File Photo
Hip-Hop News: Jay-Z's Triumphant Farewell
The next special guests were Voletta Wallace and Afeni Shakur, mothers of slain rappers 2Pac and Notorious B.I.G. They came on stage during an unusually emotional tribute to the fallen stars -- a staple of hip-hop shows. Jay-Z led the audience in frenzied rap-a-longs of 2Pac and Biggie songs, harnessing the form's incantational power. He presented the mothers with oversized checks for the charities they established in their sons' names. (The primary beneficiaries of Tuesday's show were the Hip-Hop Summit Action Network and the Shawn Carter Scholarship Fund.)
Home > News
Related CDs & DVDs

Jay-Z
Kingdom Come (2006)
List Price: $18.98
Our Price: $13.99
You Save: $4.99
Quantity: 
Related Ads
Posted by Robert
Rap News Network
11/28/2003 11:52:10 PM

Tags and topics realted to this article include Jay-Z, Mary J. Blige and Missy Elliott.

Ticketholders for Jay-Z's sold-out, one-night-only benefit show at Madison Square Garden Tuesday night knew only that they'd hear and see the current king of New York hip-hop. What they got was overwhelming proof of the inadequacy of that title. Like a defendant pleading his own case, Jay-Z demonstrated that he reigns not just regionally, not just rap, but as one of the great pop stars of our time. He coordinated a parade of celebrity surprise witnesses to help testify -- R. Kelly, Mary J. Blige, Beyonce, Missy Elliott and Pharrell Williams, among others -- and left no room for reasonable doubt.

The show was part of series of events timed with the release of Jay-Z's "The Black Album," which he claims will be his last. The Brooklyn-born rapper, who turns 33 this week, says he's retiring from rap performance to focus on ventures in film, clothing, sports and publishing (his autobiography, "The Black Book," hits shelves next spring) as well as music. Though never ashamed to admit that his greatest passion is for business, Jay-Z has lately emphasized a desire for recognition as a musical innovator and boundary-breaker. His retirement party was choreographed to spin the stuff of legend from a seven-year string of hits.

It started inauspiciously, with a sports metaphor gone awry. The plan was to "retire his number" -- that is, raise a Jay-Z basketball jersey to the Garden's rafters. But the spot-lit shirt was laughably small compared with the monuments to Knicks heroes it was supposedly joining. A great idea, its execution played like a hip-hop version of the Stonehenge scene in "Spinal Tap."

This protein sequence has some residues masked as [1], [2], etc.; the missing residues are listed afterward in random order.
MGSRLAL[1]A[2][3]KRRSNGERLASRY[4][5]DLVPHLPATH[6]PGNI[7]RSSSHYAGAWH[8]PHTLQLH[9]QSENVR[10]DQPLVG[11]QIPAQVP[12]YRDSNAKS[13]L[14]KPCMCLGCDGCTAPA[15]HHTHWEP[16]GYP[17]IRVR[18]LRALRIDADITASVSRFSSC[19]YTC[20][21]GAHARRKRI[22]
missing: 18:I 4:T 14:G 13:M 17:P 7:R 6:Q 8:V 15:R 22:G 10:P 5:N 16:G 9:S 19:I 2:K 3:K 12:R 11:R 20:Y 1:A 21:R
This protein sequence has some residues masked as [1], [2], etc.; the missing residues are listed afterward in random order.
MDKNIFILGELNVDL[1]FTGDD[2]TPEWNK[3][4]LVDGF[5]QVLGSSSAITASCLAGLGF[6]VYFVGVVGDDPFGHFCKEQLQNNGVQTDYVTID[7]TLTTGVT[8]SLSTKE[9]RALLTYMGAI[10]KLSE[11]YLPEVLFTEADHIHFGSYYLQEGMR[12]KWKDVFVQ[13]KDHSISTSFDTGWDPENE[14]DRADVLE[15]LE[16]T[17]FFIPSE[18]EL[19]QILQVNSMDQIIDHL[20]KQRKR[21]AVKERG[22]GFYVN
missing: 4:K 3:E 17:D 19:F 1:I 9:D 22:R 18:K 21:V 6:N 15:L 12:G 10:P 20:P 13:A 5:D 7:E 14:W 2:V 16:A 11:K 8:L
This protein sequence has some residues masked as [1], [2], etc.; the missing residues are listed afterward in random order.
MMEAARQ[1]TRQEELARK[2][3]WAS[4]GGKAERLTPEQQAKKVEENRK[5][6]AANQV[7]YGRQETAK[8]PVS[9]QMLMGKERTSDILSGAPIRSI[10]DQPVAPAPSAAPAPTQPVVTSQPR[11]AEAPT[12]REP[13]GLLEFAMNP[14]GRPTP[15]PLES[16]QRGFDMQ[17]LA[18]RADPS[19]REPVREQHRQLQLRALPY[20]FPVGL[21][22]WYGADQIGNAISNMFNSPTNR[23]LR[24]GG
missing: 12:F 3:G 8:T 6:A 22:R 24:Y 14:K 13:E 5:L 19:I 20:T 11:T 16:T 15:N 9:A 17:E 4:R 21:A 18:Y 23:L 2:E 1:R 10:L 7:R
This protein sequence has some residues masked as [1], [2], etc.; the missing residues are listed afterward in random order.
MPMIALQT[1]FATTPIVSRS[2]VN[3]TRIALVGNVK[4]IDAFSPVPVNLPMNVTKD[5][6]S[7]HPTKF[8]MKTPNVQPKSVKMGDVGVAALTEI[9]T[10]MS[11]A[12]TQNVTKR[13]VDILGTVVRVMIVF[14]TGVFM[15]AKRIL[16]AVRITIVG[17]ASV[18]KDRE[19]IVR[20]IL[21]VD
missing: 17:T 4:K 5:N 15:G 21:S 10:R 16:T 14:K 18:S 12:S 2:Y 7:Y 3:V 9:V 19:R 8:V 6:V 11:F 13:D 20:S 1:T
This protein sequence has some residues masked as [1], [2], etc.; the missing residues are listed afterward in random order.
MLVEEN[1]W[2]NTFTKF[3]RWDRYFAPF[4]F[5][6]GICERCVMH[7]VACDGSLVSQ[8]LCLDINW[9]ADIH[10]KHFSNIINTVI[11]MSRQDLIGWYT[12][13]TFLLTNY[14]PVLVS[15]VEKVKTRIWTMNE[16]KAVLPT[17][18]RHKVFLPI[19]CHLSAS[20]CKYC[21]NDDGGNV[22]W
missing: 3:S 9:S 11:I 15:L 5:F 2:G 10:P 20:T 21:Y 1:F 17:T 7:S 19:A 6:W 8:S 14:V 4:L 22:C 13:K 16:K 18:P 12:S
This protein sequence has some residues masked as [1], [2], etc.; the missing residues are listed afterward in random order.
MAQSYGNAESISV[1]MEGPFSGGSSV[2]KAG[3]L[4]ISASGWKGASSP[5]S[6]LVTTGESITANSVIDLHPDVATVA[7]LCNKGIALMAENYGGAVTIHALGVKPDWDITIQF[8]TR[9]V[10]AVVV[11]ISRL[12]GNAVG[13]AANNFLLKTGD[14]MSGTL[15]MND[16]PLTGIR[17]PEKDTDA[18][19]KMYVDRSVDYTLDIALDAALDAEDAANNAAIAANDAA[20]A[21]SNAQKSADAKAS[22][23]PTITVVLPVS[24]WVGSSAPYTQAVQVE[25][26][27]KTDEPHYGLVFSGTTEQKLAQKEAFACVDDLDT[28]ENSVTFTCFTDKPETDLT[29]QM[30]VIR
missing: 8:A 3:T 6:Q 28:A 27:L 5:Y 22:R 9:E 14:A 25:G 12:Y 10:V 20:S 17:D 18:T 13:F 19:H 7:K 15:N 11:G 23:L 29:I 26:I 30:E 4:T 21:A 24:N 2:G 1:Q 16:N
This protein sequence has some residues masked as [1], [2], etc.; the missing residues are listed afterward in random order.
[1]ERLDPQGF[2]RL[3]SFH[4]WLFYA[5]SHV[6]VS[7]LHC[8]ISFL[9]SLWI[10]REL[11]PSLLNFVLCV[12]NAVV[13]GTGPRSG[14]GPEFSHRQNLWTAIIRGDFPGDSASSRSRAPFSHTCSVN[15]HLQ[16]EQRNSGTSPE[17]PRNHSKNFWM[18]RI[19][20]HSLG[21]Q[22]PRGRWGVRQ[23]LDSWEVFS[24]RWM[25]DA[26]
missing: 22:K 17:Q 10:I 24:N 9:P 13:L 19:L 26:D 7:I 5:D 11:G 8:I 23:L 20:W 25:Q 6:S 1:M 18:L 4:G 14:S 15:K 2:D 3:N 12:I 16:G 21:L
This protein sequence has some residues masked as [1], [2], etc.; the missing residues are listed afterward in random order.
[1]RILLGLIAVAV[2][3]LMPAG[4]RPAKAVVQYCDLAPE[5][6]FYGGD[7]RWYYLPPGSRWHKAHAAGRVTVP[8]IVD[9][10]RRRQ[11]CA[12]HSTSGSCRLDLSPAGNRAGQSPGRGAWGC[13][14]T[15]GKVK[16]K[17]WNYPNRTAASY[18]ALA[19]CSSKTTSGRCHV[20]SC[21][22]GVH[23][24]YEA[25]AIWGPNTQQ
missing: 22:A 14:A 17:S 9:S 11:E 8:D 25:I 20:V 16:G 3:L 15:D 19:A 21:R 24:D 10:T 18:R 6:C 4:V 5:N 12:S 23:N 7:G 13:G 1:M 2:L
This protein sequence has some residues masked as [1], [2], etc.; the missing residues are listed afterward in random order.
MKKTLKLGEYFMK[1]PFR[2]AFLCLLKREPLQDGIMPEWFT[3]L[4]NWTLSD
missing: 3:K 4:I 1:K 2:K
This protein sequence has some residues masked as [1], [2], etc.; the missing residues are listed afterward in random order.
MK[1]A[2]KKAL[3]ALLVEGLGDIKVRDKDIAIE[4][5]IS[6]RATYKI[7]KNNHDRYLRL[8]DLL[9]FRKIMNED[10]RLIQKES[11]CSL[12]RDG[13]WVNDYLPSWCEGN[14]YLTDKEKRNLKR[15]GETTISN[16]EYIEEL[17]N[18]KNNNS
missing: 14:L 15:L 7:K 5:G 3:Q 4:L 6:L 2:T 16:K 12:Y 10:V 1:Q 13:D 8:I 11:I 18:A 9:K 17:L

Jay-Z had more brilliant plans in store, though, and as soon as he took the stage, things started to run smoothly. He opened with "Black Album" lead single "What More Can I Say?" performing as no other rap star does: alone. Uncannily magnetic and big-voiced, he needs no sidekick, stage-set, costume or fancy moves.

After a quick medley featuring "Jigga My N*gga," a curtain went up and revealed a band, led by drummer Ahmir "?uestlove" Thompson of the Roots -- who backed Jay-Z on his 2001 "Unplugged" MTV special and album. They immediately launched "Izzo (H.O.V.A.), sounding well-oiled and rehearsed. The band stayed on for 1998's "Can I Get a ..."

The next special guests were Voletta Wallace and Afeni Shakur, mothers of slain rappers 2Pac and Notorious B.I.G. They came on stage during an unusually emotional tribute to the fallen stars -- a staple of hip-hop shows. Jay-Z led the audience in frenzied rap-a-longs of 2Pac and Biggie songs, harnessing the form's incantational power. He presented the mothers with oversized checks for the charities they established in their sons' names. (The primary beneficiaries of Tuesday's show were the Hip-Hop Summit Action Network and the Shawn Carter Scholarship Fund.)

Jay-Z's Roc-A-Fella Records protegés, also well-rehearsed, joined him for a set including "Roc the Mic," "Can't Stop Won't Stop" and "U Don't Know (remix)." Missy Elliott came out to deliver her part of "Is That Your Chick?"

Then came Beyoncé, who joined her boyfriend for their smash duet "Crazy in Love." Jay-Z yielded the stage to his glamorous sweetheart, who, along with five high-heeled dancers, performed a nicely choreographed mini-set of her own material.

Next, the band returned for a set of Jay-Z oldies. Now in a pin-striped gangster suit, Jay-Z brought on Foxy Brown for "Ain't No *****," his first hit. Mary J. Blige sang on "Can't Knock the Hustle," also from 1996, and stayed on for a mini-set of her own.

Jay-Z returned with Pharrell Williams, co-producer and chorus-singer of Jay-Z's current hit "Change Clothes," as well as his most electrifying single, 2000's "I Just Wanna Love U (Give It to Me)." The third song in the Pharrell set, "Frontin'," was marred by problems with his mic.

The star of the show appeared relaxed and effortlessly in cont

Find out more about Jay-Z. Other items you may find on Jay-Z include updates, news, multimedia, chat, links and more. Click here...

Find out more about Mary J. Blige. Other items you may find on Mary J. Blige include updates, news, multimedia, chat, links and more. Click here...

Find out more about Missy Elliott. Other items you may find on Missy Elliott include updates, news, multimedia, chat, links and more. Click here...

Options Email  |  Save
<< PrevNext >>
Jay-Z
Jay-Z Biography, Jay-Z News, Jay-Z Audio Streams, Jay-Z Music Videos, Jay-Z Pictures, Jay-Z CD & DVD Releases, Jay-Z Song Lyrics, Jay-Z Web Links
Mary J. Blige
Mary J. Blige Biography, Mary J. Blige News, Mary J. Blige Audio Streams, Mary J. Blige Music Videos, Mary J. Blige Pictures, Mary J. Blige CD & DVD Releases, Mary J. Blige Web Links
Missy Elliott
Missy Elliott News, Missy Elliott Audio Streams, Missy Elliott Music Videos, Missy Elliott Pictures, Missy Elliott Concerts, Missy Elliott CD & DVD Releases, Missy Elliott Song Lyrics, Missy Elliott Web Links
Official Site
MISSY-ELLIOTT.COM
About  |  Rap Web Directory  |  Rap Lyrics

RSS

Copyright 2000-2008. Rap News Network.

Privacy Policy